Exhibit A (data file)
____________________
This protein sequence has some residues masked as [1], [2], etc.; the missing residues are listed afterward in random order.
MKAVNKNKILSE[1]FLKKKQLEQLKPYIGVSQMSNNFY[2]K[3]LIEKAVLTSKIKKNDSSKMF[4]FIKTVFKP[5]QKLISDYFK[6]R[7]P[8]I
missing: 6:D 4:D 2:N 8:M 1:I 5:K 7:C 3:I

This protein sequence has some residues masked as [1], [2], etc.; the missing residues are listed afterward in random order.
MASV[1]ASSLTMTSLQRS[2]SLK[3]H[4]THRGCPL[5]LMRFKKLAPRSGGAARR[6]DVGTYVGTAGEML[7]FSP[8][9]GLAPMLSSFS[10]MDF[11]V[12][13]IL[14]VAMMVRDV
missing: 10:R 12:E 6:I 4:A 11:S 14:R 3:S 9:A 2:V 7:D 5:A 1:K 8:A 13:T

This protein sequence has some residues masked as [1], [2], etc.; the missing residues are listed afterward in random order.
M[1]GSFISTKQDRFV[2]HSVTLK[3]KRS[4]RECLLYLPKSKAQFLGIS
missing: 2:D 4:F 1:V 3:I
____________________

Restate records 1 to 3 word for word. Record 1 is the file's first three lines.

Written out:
This protein sequence has some residues masked as [1], [2], etc.; the missing residues are listed afterward in random order.
MKAVNKNKILSE[1]FLKKKQLEQLKPYIGVSQMSNNFY[2]K[3]LIEKAVLTSKIKKNDSSKMF[4]FIKTVFKP[5]QKLISDYFK[6]R[7]P[8]I
missing: 6:D 4:D 2:N 8:M 1:I 5:K 7:C 3:I

This protein sequence has some residues masked as [1], [2], etc.; the missing residues are listed afterward in random order.
MASV[1]ASSLTMTSLQRS[2]SLK[3]H[4]THRGCPL[5]LMRFKKLAPRSGGAARR[6]DVGTYVGTAGEML[7]FSP[8][9]GLAPMLSSFS[10]MDF[11]V[12][13]IL[14]VAMMVRDV
missing: 10:R 12:E 6:I 4:A 11:S 14:R 3:S 9:A 2:V 7:D 5:A 1:K 8:A 13:T

This protein sequence has some residues masked as [1], [2], etc.; the missing residues are listed afterward in random order.
M[1]GSFISTKQDRFV[2]HSVTLK[3]KRS[4]RECLLYLPKSKAQFLGIS
missing: 2:D 4:F 1:V 3:I